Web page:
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- From: David Megginson <email@example.com>
- To: <firstname.lastname@example.org>
- Date: Thu, 3 Sep 1998 10:00:44 -0400
Don Park writes:
> > As for the memory issue, I have thought about some sort of LZW
> > compression of all of the text in a document tree. This would
> > save a lot of memory, but may slow down building the DOM tree a
> > bit. Any ideas on this?
> Your performance will suffer and memory problem still remains.
Agreed. The overhead comes from the node objects, not from the text.
The biggest hogs can be attributes, especially in the standard SGML
DTDs which often include dozens of defaulted attributes for each
document type. If you can optimise those (allocating nodes only on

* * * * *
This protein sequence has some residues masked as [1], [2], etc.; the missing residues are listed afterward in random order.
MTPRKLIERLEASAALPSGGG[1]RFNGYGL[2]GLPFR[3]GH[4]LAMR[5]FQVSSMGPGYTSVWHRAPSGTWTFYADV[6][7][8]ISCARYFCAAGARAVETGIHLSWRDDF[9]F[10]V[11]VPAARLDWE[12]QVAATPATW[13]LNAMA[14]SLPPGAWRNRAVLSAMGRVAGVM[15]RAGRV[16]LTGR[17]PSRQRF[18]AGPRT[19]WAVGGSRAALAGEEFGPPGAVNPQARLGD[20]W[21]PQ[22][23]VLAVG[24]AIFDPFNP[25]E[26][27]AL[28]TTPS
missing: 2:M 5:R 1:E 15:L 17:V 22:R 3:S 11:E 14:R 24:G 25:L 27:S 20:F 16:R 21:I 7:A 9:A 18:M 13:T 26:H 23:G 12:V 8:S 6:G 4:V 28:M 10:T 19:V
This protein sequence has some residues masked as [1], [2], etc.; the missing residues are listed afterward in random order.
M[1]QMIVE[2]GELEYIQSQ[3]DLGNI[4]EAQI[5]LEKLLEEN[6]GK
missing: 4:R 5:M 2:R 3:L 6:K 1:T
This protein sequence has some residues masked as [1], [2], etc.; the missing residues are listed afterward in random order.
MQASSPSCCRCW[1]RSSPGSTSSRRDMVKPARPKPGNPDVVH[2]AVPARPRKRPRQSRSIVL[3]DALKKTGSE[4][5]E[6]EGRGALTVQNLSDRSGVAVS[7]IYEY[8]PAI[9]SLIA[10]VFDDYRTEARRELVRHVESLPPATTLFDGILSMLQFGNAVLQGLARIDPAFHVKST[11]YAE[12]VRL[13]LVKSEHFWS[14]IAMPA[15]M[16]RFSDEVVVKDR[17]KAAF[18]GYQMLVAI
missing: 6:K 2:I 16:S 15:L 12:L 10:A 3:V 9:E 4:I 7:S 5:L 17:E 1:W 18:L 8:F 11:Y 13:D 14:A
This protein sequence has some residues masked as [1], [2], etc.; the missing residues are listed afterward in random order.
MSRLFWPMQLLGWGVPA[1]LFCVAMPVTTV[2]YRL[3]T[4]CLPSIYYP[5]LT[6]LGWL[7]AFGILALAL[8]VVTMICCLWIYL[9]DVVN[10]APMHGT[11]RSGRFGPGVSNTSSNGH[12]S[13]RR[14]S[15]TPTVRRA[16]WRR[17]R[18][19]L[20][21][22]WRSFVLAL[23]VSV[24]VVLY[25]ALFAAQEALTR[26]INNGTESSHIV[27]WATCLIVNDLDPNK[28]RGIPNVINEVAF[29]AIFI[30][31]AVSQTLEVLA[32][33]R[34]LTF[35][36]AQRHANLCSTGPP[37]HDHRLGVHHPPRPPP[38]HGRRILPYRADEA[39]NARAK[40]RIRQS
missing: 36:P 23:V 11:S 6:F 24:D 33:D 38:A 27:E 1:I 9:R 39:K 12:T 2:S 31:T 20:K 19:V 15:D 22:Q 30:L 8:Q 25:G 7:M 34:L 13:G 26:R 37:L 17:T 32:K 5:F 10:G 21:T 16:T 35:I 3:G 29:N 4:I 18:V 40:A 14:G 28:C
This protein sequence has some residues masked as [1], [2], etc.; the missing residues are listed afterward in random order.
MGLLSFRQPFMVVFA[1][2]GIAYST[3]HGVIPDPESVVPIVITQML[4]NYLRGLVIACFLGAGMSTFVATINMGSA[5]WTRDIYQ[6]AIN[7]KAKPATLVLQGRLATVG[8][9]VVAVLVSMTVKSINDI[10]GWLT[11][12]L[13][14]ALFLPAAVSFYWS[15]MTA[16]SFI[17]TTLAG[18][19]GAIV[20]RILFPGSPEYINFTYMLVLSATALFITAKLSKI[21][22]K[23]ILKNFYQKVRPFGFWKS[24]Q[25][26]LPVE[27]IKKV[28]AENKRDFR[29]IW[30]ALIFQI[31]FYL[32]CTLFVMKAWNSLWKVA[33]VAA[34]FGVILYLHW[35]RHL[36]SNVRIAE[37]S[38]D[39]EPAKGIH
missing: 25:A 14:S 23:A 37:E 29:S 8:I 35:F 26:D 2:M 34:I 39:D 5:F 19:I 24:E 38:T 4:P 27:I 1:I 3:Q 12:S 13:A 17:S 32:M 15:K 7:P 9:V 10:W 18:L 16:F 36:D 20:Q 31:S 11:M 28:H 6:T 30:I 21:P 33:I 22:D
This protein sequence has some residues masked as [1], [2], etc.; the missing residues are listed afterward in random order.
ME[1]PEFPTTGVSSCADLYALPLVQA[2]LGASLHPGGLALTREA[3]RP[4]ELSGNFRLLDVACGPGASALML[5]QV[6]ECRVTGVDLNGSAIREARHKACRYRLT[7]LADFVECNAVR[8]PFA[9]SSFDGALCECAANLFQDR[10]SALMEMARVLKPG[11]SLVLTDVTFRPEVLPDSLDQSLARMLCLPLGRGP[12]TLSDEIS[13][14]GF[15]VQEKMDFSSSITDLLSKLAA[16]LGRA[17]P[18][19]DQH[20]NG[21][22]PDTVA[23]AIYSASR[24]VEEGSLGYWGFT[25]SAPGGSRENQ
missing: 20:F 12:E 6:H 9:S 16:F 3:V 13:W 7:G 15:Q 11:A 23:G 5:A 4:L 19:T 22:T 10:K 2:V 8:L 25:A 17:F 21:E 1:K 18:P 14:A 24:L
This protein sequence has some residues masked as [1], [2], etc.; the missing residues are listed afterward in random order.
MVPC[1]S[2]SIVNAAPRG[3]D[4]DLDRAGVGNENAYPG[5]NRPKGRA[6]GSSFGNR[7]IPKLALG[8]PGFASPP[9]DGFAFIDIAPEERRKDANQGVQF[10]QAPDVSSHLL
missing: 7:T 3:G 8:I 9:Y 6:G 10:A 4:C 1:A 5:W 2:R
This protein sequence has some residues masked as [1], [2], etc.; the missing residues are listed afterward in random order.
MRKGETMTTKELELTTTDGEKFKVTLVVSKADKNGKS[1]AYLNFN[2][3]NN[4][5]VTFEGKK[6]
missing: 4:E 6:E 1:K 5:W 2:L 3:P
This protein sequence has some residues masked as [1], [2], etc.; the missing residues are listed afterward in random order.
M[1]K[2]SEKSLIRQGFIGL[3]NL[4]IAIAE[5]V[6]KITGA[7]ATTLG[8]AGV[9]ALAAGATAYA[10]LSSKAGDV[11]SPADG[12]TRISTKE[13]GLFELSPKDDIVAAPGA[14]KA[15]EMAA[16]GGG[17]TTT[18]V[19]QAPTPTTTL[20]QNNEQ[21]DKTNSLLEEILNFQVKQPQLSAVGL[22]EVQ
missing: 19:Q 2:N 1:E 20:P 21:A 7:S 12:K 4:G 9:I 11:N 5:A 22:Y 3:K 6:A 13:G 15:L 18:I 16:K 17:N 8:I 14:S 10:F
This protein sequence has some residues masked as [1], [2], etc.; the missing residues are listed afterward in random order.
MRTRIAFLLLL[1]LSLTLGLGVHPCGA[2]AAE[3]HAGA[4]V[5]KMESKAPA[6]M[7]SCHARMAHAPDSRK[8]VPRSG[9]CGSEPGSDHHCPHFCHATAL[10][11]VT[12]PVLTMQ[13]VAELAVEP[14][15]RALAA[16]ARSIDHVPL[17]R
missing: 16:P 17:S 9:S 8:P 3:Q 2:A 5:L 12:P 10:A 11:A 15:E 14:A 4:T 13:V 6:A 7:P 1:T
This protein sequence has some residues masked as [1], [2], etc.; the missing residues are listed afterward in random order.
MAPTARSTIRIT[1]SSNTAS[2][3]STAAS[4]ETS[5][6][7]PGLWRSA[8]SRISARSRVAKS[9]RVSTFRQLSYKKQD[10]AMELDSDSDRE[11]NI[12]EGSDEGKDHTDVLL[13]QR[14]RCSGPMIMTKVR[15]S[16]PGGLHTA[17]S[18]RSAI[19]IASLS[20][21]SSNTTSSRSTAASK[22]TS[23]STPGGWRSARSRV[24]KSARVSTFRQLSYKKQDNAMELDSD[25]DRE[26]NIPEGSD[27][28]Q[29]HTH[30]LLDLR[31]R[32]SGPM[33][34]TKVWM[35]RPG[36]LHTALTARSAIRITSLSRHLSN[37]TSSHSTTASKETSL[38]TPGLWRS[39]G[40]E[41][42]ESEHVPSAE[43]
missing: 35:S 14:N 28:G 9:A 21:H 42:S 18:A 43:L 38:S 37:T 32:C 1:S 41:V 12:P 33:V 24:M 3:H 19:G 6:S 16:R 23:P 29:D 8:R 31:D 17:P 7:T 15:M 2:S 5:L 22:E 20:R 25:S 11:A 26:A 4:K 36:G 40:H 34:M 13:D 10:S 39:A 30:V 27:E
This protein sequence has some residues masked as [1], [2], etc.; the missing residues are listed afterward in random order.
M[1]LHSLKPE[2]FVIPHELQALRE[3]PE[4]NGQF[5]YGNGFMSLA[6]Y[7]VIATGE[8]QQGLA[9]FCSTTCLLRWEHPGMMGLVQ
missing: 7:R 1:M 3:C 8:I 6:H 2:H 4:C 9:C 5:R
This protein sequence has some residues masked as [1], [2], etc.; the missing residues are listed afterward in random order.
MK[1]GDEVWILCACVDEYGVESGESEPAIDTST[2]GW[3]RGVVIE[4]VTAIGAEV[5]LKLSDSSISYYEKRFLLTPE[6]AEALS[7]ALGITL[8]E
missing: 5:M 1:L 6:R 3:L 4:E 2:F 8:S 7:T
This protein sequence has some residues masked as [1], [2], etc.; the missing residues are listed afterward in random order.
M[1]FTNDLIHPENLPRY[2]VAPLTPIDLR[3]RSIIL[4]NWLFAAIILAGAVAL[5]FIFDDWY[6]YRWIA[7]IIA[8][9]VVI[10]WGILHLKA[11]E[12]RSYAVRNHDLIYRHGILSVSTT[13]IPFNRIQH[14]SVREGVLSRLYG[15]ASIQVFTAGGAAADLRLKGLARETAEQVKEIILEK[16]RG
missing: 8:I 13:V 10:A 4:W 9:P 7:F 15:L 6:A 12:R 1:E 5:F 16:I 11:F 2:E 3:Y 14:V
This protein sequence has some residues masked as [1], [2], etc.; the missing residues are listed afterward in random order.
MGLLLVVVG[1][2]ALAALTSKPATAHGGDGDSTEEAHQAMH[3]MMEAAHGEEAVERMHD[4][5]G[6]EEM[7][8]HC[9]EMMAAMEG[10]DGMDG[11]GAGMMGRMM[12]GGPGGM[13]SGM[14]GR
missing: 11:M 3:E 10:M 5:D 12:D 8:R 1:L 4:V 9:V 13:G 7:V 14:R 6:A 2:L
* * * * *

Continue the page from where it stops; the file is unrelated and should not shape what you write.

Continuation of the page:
demand and then freeing them as soon as they're not needed), you're
The second biggest hogs are leaf elements which contain only text. If
you can treat those as special cases and allocate only one object for
each one instead of three (element node, node list, text node), then
you're another quarter of the way there.
PIs , doctype declarations, notations, etc. are rare enough that you
don't gain much by optimising them. Your mileage on comments, entity
references and CDATA sections may vary, but you're probably best
skipping them or replacing them with their contents when you build the
tree, unless your application has very specialised requirements.
All the best,
David Megginson email@example.com
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